Ease of Handling

When we went to purchase this quickdraw, all of the shorter 10 cm sling options were out of stock, so we went with the 15 cm sling instead. This was not ideal, both in our attempts to compare similar products and because no one liked the longer sling. It's so loose around the top that it would wind around itself, making it difficult to determine which way to clip and potentially creating a hazardous back-clipped situation. We tried not to knock it too much for this issue, as we wouldn't have had that problem in the shorter version, but if all you can buy is the longer one, then we'd advise against this model. Better to use a long runner for times when you need to extend a piece.

wild country astro quickdraw - we weren't really a fan of this longer sling length. it does help...
We weren't really a fan of this longer sling length. It does help reduce rope drag in on wandering routes but was prone to twisting around on us. This is where a tripled up sling does offer some more advantages over a quickdraw, as it can be used in short or long configurations.
Credit: Scott Ring

The carabiners on this draw are on the small side as well, with a 22 mm gate opening. They were a little harder to handle than a full-size carabiner, and not something we'd want to use with gloves on. However, we did like the external rubber positioner. All of the other thin draws in this review have a sewn-in internal rubber gasket that keeps the bottom carabiner in place well but is impossible to replace if it breaks, which they sometimes do. You can replace the external keeper on the Astro if it rips, and it also protects the sling from wear in a critical spot. Make sure it's attached correctly though!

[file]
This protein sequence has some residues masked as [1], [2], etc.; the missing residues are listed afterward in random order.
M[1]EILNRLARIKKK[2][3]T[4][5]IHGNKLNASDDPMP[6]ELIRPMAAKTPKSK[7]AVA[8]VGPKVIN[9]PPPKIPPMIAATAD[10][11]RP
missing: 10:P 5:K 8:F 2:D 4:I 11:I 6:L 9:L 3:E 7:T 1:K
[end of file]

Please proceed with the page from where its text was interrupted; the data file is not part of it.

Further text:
wild country astro quickdraw - we liked the external rubber keeper - it holds the bottom carabiner...
We liked the external rubber keeper - it holds the bottom carabiner in its proper orientation, and if it breaks you can replace it, unlike the internal keeper models.
Credit: Cam McKenzie Ring

Ease of Grabbing

The sling on this draw is only 10 cm wide, which is an awkward size for anyone but a child to grab. If you rarely grab your draws, this may not be a concern for you, but we include it in our scoring as it's often necessary, though not necessarily ideal!

wild country astro quickdraw - the astro in an average-sized men's hand. good luck grabbing this...
The Astro in an average-sized men's hand. Good luck grabbing this one easily!
Credit: Cam McKenzie Ring

Best Applications

The Wild Country Astro was made for the mountains, not the crag. As with most of the other lightweight draws in our review, they didn't perform particularly well in sport climbing applications, and handling is often sacrificed for weight. But for situations where every gram counts, these quickdraws shine.

wild country astro quickdraw - brendan o'neill going for the onsight on a "full-value" mixed 12a in...
Brendan O'Neill going for the onsight on a "full-value" mixed 12a in Red Rocks. Having lightweight draws in these situations, like the Astro, is key.
Credit: Cam McKenzie Ring


This quickdraw retails for $20 or $21 (depending on sling length). This is quite a bit more expensive than other lightweight options, like the Mad Rock Ultra Light ($14) and about the same as the Black Diamond Oz ($22) but without the hood on the notch.


Don't let its lower score fool you - the Wild Country Astro is one of the best lightweight quickdraw designs out there. However, when compared with all-around or sport-specific draws, its overall performance fell short. But if you'd rather be plugging cams on a desert tower than clipping bolts at the crag, give this draw a look.

Cam McKenzie Ring